Council Member Kiwigrunt's Avatar
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    It is interesting to see that HK's brand new 7.62 MG5 Universal (GPMG/MMG) weighs a whopping 11.6 kg. The LMG Infantry version (with pencil barrel and lacking a bipod) still weighs about 10.5 kg. I'm all for saving weight, but to shave a relatively measly one kg off a solid machine gun by severely compromising two of the most important aspects of a machine gun the barrel and the support seems ridiculous to me.

    FN's 7.62 Minimi weighs about 8 kg (depending on config). The NZ army now uses that in lieu of the retired 5.56 Mimini. I had a chat to a NZ army officer recently, who is of the opinion that they should have gone back to the L7 / Mag58 at section level. He thinks the Minimi is too fragile and rattly.

    The Danes are currently introducing the latest pencil barrel iteration of the M60 for use at section level.

    Indeed Fuchs, if the Russian 'full weight' 7.5 kg PKM is as durable as the West's traditional GPMGs, than what are we missing?
    The Pecheneg is interesting. I've not been able to find any user feedback on it. The bipod at the muzzle is said to improve accuracy. I wonder for how long, after the barrel heats up. As Fuchs alluded to, the Pecheneg LMG is actually heavier than the PKM GPMG. The weight saving and user simplification of the Pecheneg is in the lack of a spare barrel, which at section level is not a bad thing.

    This conversation keeps going round and round in circles. I wonder if, rather than defining the role of the MG, it has become more about this week's accepted compromise. Durability and robustness vs. weight. We tweak the role-narrative to suit this week's compromise or fashion.

    We all know what Ken would have said about all of this. I too miss him.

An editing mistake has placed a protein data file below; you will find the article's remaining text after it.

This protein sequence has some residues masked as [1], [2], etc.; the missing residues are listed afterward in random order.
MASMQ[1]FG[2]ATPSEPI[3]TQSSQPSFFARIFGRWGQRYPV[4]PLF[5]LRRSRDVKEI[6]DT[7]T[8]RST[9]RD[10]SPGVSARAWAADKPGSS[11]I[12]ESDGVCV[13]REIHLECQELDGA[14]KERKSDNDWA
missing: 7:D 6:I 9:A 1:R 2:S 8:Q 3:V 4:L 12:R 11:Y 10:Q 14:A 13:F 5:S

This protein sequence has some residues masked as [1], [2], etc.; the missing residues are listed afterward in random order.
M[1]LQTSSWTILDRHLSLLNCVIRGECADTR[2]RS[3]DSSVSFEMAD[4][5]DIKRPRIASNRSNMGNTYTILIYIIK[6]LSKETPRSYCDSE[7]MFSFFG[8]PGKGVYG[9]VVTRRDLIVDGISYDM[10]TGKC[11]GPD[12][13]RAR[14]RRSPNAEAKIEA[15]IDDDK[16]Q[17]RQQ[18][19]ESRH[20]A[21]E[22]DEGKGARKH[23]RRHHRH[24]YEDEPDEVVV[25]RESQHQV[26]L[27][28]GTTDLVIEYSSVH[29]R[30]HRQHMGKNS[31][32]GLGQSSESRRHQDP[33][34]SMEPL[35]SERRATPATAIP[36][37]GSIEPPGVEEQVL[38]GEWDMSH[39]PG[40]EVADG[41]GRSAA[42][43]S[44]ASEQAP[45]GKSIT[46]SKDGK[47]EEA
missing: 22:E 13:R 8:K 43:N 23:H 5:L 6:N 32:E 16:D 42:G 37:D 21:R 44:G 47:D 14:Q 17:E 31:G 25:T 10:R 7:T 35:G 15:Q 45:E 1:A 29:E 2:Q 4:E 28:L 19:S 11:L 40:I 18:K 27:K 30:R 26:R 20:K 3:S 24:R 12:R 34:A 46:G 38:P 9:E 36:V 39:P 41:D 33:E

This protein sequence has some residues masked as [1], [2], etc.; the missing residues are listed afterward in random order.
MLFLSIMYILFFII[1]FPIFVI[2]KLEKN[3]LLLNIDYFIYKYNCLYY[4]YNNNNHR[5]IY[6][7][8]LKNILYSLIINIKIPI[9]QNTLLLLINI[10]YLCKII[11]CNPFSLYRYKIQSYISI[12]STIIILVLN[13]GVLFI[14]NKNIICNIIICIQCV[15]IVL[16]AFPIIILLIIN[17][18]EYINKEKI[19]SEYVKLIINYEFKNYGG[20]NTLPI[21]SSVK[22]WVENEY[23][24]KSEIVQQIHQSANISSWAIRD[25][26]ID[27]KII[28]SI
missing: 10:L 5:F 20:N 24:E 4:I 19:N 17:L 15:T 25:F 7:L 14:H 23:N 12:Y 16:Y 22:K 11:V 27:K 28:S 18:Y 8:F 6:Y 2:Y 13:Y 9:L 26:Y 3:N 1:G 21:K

jcustis, at the risk of seeing the whole IAR debate regurgitated (let's not), do you have any feedback on experiences with it now that it has been used for a bit in Afghanistan? Are the marines happy with the IAR in its intended role, or do they miss the SAW? I imagine there would have been plenty of 240s around to mitigate the lack of the SAW.
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  5. #965
    Council Member jcustis's Avatar
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    The USMC ran the IAR program; it was apparently an attempt to get a reliable assault rifle under the disguise of a very light machinegun. So far they succeeded to buy at a few, but at least they now have a new type standardised and in service, so they may be able to get enough of them to replace their M16s.
    But look at what they got; a thoroughly unspectacular design that was already MOTS if not COTS and merely modified somewhat with accessories. Basically the same weapon had been in service in Europe for three years previously AND the weapon is internally an early 1990's G36 with VISMOD outside.
    That bit about the Corps going after the HK416 in an attempt to get leverage to replace M4s/M16A4s has been passed around the internet so much that people asssume it is true. We went after the HK rifle to gain a true Automatic Rifle to, and the acquisitions folks actually did a half decent job for once.